Costs Budgets and Interim Payments – The High Court’s view.

 

Sarah Slesser – Senior Legal Costs Negotiator

Sarah Slesser, Senior Legal Costs Negotiator at PIC reports on the case of Cleveland Bridge UK Ltd v. Sarens UK Ltd.

The High Court ruled that due to the receiving party having an approved budget that the paying party provides a payment on account of 90% of the estimated/anticipated costs plus 70% of the incurred costs claimed.

The Case

In this case the Claimant, Cleveland Bridge UK Ltd had an entitlement to recover costs from the Defendant, Sarens, whom accepted it must pay the cost of action.

However, the issue which remained was the level of payment on account Sarens should make pursuant to CPR 44.2 (8).

The Claimants costs claimed totalled in the region of £140,000.00, but the starting point remained at £128,124.54, this being the total within the agreed budget.

Deducting the amount which had not been incurred and adding on subsequent costs relating to two applications, the final starting position to consider was in the sum of £124,390.04. The court referred to this figure as the “adjusted figure”

The Claimant maintained that 90% of this figure should be payable as a payment on account to which the Defendant contested this on the basis the “adjusted” figure would be reduced upon a detailed assessment.

The basis of the Defendant’s argument was twofold, the first point being the hourly rates would be reduced upon assessment, which they averred would be a good reason to depart from the budget (thus reducing the anticipated costs within the approved budget). Secondly it was argued that the Claimant would not recover the full amount of the incurred costs claimed.

Judgment

Deputy Judge Miss Joanna Smith QC held that:

“The consequence of my decision on this over-arching point, seems to me to be that CBUK is entitled to recover 90% of its estimated/budgeted costs (following the decision in MacInnes v Gross) and that I must then seek to determine a reasonable sum in respect of incurred costs. In addition, it seems to me that I must also determine a reasonable sum in respect of the costs incurred on the December Applications, which do not form part of the estimated costs and cannot on any view be said to fall within CBUK’s agreed costs budget.”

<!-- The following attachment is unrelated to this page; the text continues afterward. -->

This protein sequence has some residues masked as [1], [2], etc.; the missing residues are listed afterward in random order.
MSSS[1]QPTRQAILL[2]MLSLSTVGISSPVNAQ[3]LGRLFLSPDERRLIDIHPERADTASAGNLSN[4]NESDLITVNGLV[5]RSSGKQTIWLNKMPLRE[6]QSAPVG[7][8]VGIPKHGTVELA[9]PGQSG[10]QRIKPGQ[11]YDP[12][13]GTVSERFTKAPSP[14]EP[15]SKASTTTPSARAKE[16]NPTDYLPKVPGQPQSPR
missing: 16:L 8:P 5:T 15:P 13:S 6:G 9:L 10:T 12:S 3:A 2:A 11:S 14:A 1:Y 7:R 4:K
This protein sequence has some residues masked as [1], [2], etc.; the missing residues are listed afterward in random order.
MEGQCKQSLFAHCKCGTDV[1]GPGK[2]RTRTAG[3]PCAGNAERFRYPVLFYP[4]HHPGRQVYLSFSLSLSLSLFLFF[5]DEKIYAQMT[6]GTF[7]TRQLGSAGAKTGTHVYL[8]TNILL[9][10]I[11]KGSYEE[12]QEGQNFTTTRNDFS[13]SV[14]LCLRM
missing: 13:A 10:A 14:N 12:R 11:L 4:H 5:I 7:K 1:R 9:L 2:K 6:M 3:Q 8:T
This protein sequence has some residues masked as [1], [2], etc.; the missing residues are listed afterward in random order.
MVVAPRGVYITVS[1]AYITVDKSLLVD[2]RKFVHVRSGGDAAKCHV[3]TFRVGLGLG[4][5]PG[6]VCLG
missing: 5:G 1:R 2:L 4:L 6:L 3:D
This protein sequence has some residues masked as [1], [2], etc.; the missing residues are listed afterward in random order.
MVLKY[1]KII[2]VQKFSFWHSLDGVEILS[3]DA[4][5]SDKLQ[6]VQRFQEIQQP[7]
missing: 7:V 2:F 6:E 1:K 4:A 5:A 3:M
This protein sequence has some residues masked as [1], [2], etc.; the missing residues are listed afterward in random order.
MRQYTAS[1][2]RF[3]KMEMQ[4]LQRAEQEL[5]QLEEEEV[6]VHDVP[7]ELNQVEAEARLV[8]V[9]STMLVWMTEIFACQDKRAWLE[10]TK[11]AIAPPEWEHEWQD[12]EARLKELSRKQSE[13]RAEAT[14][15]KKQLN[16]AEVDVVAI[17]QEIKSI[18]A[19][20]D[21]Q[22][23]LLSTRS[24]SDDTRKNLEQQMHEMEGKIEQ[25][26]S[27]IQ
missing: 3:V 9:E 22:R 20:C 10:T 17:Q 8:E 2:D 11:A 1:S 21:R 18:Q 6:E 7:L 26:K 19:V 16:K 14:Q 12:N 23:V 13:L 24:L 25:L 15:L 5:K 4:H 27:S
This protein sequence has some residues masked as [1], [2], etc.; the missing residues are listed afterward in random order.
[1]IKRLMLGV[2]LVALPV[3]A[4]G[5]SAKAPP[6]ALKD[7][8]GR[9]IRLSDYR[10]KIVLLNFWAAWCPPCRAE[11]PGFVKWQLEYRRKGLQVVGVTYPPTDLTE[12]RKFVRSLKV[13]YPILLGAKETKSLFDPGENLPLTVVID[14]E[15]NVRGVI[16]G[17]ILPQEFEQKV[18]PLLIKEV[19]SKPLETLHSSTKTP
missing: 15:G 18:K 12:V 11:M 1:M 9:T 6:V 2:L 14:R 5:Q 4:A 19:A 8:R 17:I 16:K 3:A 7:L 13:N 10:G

“Of the Adjusted Figure, CBUK’s total estimated costs amount to £56,255, 90% of which is £50,629.50. In deciding to make an order for costs on account (of estimated costs) in this sum, I disregard Ms Bodnar’s submissions as to partner hourly rates in relation to those estimated costs. The purpose of the principle articulated by Coulson J in MacInnes was to allow for a consistent approach where budgeted costs had been approved, thereby avoiding the need to engage in detailed argument about what may or may not be disallowed for good reason on detailed assessment. As I understand it, the maximum deduction of 10% envisaged by Coulson J is designed to take account of the possibility that there may be deductions for good reason, and I have applied that deduction.

In respect of the incurred costs Deputy Judge Miss Joanna Smith QC confirmed a reduction of 30% would be made to calculate the payment on account amount and stated:

“Doing the best I can in the exercise of my discretion to arrive at a reasonable sum (with sufficient margin for error) on account of incurred costs and the costs of the December Applications (and also bearing in mind that it is suggested by Sarens that there may be other reductions for incurred costs and in respect of the costs of the December Applications), I intend to apply a 30% reduction. By my reckoning, total incurred costs amount to £47,859.54 while the costs of the December Applications amount to £20,275.50, together £68,135.04. Reducing this figure by 30% leaves £47,694.53.

Overall Sarens was ordered to pay the Claimant the sum of £98,000.00 by way of payment on account.

Overview

The High Court sets out that where you have a Costs Management Order (“CMO”), the paying party should now be making an interim payment to the receiving party of 90% of the approved anticipated costs plus 70% of the incurred costs claimed. In view of this judgment, it gives receiving parties a persuasive argument for seeking a sizeable payment on account.

Securing a high payment on account attracts many benefits not least in increasing cash flow and reducing lock-up but also often helps to reduce the issues between the parties during the course of costs litigation.

The case also highlights the importance of getting the Costs Budget right, the Budget is key to the level of interim payment which will be awarded.

To contact Sarah Slesser with any queries relating to this article or if you would like to arrange an in-house training session at your firm, click here

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